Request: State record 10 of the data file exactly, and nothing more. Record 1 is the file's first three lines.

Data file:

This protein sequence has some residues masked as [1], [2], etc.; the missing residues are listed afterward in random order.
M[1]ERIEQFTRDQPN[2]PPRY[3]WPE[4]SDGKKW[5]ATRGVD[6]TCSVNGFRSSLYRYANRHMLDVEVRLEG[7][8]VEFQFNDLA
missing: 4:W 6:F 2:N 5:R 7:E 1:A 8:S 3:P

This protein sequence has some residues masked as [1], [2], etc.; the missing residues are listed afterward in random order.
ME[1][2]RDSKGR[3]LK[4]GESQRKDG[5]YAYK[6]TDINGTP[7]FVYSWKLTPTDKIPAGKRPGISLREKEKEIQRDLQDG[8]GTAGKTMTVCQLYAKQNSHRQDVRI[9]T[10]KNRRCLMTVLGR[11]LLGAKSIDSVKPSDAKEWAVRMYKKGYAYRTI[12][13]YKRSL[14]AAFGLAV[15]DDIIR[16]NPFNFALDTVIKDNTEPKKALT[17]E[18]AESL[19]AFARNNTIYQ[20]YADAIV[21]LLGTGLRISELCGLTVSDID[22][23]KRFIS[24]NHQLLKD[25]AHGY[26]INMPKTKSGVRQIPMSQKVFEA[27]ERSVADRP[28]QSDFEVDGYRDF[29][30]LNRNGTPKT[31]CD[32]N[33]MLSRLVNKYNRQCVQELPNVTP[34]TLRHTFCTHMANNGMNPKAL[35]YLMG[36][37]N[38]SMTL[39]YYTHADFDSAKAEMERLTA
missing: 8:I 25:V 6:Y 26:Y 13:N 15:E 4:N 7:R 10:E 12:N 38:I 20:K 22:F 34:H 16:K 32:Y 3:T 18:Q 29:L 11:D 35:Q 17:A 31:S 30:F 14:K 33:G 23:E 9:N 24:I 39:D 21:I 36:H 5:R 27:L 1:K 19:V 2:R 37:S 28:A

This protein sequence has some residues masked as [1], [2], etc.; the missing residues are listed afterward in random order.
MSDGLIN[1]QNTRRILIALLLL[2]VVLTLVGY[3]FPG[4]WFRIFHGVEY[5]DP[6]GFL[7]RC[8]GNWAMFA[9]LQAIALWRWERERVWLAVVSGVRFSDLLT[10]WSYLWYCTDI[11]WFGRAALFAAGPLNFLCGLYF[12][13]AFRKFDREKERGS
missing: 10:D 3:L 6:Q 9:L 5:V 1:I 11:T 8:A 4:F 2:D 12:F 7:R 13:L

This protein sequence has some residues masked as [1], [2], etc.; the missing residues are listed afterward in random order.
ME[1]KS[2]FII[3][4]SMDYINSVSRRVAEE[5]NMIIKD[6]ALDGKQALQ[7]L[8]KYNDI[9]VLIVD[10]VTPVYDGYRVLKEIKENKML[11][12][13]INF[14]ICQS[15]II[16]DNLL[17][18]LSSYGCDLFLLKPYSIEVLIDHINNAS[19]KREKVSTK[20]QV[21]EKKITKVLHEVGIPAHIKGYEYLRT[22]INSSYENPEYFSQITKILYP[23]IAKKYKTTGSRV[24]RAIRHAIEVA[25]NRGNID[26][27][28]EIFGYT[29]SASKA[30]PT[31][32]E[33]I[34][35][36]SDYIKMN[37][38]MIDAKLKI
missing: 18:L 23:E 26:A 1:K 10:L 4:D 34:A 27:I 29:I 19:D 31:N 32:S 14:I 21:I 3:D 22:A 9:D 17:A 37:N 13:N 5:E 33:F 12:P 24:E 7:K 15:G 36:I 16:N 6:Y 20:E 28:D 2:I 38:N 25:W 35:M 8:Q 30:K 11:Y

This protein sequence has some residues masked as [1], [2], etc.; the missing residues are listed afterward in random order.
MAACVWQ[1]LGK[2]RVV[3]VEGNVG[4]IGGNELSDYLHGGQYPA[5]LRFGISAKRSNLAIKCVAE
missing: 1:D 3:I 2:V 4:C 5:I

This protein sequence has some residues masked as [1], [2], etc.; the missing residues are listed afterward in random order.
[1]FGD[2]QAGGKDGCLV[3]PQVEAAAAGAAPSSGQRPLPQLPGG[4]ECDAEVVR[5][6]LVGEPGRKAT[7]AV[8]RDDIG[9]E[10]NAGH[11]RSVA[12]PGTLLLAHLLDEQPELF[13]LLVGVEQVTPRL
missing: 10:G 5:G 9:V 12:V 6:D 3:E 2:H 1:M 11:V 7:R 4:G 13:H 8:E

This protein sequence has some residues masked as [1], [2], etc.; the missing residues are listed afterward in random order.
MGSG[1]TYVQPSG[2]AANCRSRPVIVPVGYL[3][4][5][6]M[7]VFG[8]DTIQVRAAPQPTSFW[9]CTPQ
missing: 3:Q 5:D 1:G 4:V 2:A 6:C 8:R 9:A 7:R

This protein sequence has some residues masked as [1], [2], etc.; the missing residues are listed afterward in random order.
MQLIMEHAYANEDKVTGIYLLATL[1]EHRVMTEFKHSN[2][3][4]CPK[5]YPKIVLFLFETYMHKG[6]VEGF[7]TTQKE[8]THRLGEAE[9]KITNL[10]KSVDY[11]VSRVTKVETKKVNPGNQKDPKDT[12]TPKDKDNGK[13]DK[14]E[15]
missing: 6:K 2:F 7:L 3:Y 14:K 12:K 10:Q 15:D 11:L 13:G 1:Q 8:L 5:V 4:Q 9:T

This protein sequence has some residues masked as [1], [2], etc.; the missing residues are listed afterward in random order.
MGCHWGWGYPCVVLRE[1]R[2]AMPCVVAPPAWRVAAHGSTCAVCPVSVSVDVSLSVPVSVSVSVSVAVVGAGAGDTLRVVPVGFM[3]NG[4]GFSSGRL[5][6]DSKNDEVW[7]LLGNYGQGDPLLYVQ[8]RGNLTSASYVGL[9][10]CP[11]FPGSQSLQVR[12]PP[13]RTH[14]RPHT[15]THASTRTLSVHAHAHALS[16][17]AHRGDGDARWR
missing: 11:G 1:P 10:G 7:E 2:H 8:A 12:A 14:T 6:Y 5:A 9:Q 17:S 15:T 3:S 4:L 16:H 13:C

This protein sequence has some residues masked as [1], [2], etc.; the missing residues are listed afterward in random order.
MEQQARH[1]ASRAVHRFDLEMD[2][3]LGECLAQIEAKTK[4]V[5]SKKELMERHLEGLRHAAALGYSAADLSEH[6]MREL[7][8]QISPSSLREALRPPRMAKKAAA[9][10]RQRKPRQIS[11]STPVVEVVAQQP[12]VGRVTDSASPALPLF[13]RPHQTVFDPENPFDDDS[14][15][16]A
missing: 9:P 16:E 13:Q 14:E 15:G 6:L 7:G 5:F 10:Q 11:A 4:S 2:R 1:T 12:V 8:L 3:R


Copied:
This protein sequence has some residues masked as [1], [2], etc.; the missing residues are listed afterward in random order.
MEQQARH[1]ASRAVHRFDLEMD[2][3]LGECLAQIEAKTK[4]V[5]SKKELMERHLEGLRHAAALGYSAADLSEH[6]MREL[7][8]QISPSSLREALRPPRMAKKAAA[9][10]RQRKPRQIS[11]STPVVEVVAQQP[12]VGRVTDSASPALPLF[13]RPHQTVFDPENPFDDDS[14][15][16]A
missing: 9:P 16:E 13:Q 14:E 15:G 6:L 7:G 5:F 10:Q 11:A 4:S 2:R 1:T 12:V 8:L 3:R